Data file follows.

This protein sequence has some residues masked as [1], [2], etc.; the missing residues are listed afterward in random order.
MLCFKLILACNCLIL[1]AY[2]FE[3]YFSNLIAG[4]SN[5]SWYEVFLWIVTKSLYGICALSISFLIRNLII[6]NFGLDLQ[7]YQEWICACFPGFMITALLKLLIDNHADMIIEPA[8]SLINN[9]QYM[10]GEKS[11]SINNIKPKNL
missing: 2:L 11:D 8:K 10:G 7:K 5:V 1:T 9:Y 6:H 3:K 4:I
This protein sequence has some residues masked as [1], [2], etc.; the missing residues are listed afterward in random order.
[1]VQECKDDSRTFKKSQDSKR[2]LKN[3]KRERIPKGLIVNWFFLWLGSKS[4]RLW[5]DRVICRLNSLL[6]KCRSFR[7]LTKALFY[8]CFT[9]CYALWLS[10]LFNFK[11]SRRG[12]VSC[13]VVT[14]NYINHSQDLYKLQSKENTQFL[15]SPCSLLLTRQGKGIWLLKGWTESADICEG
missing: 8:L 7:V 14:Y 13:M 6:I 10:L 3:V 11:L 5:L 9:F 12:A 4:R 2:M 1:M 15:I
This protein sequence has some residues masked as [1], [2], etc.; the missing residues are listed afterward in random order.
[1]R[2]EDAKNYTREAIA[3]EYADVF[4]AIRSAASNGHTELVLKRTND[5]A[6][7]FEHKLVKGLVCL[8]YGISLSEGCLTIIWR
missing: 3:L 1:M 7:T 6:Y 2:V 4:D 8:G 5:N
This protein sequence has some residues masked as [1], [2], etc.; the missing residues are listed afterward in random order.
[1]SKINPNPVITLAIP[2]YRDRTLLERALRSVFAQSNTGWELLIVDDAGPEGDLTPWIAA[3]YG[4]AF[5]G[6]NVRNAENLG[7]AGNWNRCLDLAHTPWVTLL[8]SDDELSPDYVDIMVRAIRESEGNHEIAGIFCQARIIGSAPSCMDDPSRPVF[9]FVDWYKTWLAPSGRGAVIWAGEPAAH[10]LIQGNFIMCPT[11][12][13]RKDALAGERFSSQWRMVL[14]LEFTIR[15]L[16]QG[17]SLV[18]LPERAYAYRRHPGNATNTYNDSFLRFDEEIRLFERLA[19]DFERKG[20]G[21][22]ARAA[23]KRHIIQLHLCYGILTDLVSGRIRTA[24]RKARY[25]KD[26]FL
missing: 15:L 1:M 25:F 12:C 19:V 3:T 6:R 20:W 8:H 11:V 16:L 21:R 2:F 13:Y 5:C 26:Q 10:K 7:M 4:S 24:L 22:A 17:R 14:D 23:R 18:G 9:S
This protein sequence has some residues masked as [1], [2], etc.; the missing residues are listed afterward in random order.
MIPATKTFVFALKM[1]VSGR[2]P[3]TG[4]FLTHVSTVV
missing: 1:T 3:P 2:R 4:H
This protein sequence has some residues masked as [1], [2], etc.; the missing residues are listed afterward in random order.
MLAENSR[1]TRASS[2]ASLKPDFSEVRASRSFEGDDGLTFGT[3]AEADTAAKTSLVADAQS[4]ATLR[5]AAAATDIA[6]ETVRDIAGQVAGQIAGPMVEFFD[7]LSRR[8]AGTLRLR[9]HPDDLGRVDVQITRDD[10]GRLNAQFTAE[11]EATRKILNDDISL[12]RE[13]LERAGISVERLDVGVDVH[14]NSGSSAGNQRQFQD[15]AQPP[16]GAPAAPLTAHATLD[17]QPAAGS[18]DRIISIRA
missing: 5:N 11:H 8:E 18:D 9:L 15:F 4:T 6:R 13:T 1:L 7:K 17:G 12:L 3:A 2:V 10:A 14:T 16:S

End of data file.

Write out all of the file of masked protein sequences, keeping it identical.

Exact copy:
This protein sequence has some residues masked as [1], [2], etc.; the missing residues are listed afterward in random order.
MLCFKLILACNCLIL[1]AY[2]FE[3]YFSNLIAG[4]SN[5]SWYEVFLWIVTKSLYGICALSISFLIRNLII[6]NFGLDLQ[7]YQEWICACFPGFMITALLKLLIDNHADMIIEPA[8]SLINN[9]QYM[10]GEKS[11]SINNIKPKNL
missing: 2:L 11:D 8:K 10:G 7:K 5:V 1:T 9:Y 6:H 3:K 4:I
This protein sequence has some residues masked as [1], [2], etc.; the missing residues are listed afterward in random order.
[1]VQECKDDSRTFKKSQDSKR[2]LKN[3]KRERIPKGLIVNWFFLWLGSKS[4]RLW[5]DRVICRLNSLL[6]KCRSFR[7]LTKALFY[8]CFT[9]CYALWLS[10]LFNFK[11]SRRG[12]VSC[13]VVT[14]NYINHSQDLYKLQSKENTQFL[15]SPCSLLLTRQGKGIWLLKGWTESADICEG
missing: 8:L 7:V 14:Y 13:M 6:I 10:L 3:V 11:L 5:L 9:F 12:A 4:R 2:M 1:M 15:I
This protein sequence has some residues masked as [1], [2], etc.; the missing residues are listed afterward in random order.
[1]R[2]EDAKNYTREAIA[3]EYADVF[4]AIRSAASNGHTELVLKRTND[5]A[6][7]FEHKLVKGLVCL[8]YGISLSEGCLTIIWR
missing: 3:L 1:M 7:T 6:Y 2:V 4:D 8:G 5:N
This protein sequence has some residues masked as [1], [2], etc.; the missing residues are listed afterward in random order.
[1]SKINPNPVITLAIP[2]YRDRTLLERALRSVFAQSNTGWELLIVDDAGPEGDLTPWIAA[3]YG[4]AF[5]G[6]NVRNAENLG[7]AGNWNRCLDLAHTPWVTLL[8]SDDELSPDYVDIMVRAIRESEGNHEIAGIFCQARIIGSAPSCMDDPSRPVF[9]FVDWYKTWLAPSGRGAVIWAGEPAAH[10]LIQGNFIMCPT[11][12][13]RKDALAGERFSSQWRMVL[14]LEFTIR[15]L[16]QG[17]SLV[18]LPERAYAYRRHPGNATNTYNDSFLRFDEEIRLFERLA[19]DFERKG[20]G[21][22]ARAA[23]KRHIIQLHLCYGILTDLVSGRIRTA[24]RKARY[25]KD[26]FL
missing: 15:L 1:M 25:F 12:C 19:V 3:T 6:R 20:W 8:H 11:V 16:L 21:R 2:F 13:Y 5:C 26:Q 10:K 7:M 4:S 24:L 22:A 17:R 14:D 23:R 18:G 9:S
This protein sequence has some residues masked as [1], [2], etc.; the missing residues are listed afterward in random order.
MIPATKTFVFALKM[1]VSGR[2]P[3]TG[4]FLTHVSTVV
missing: 1:T 3:P 2:R 4:H
This protein sequence has some residues masked as [1], [2], etc.; the missing residues are listed afterward in random order.
MLAENSR[1]TRASS[2]ASLKPDFSEVRASRSFEGDDGLTFGT[3]AEADTAAKTSLVADAQS[4]ATLR[5]AAAATDIA[6]ETVRDIAGQVAGQIAGPMVEFFD[7]LSRR[8]AGTLRLR[9]HPDDLGRVDVQITRDD[10]GRLNAQFTAE[11]EATRKILNDDISL[12]RE[13]LERAGISVERLDVGVDVH[14]NSGSSAGNQRQFQD[15]AQPP[16]GAPAAPLTAHATLD[17]QPAAGS[18]DRIISIRA
missing: 5:N 11:H 8:E 18:D 9:L 15:F 4:T 6:R 13:T 1:L 7:K 17:G 12:L 3:A 2:V 10:A 14:T 16:S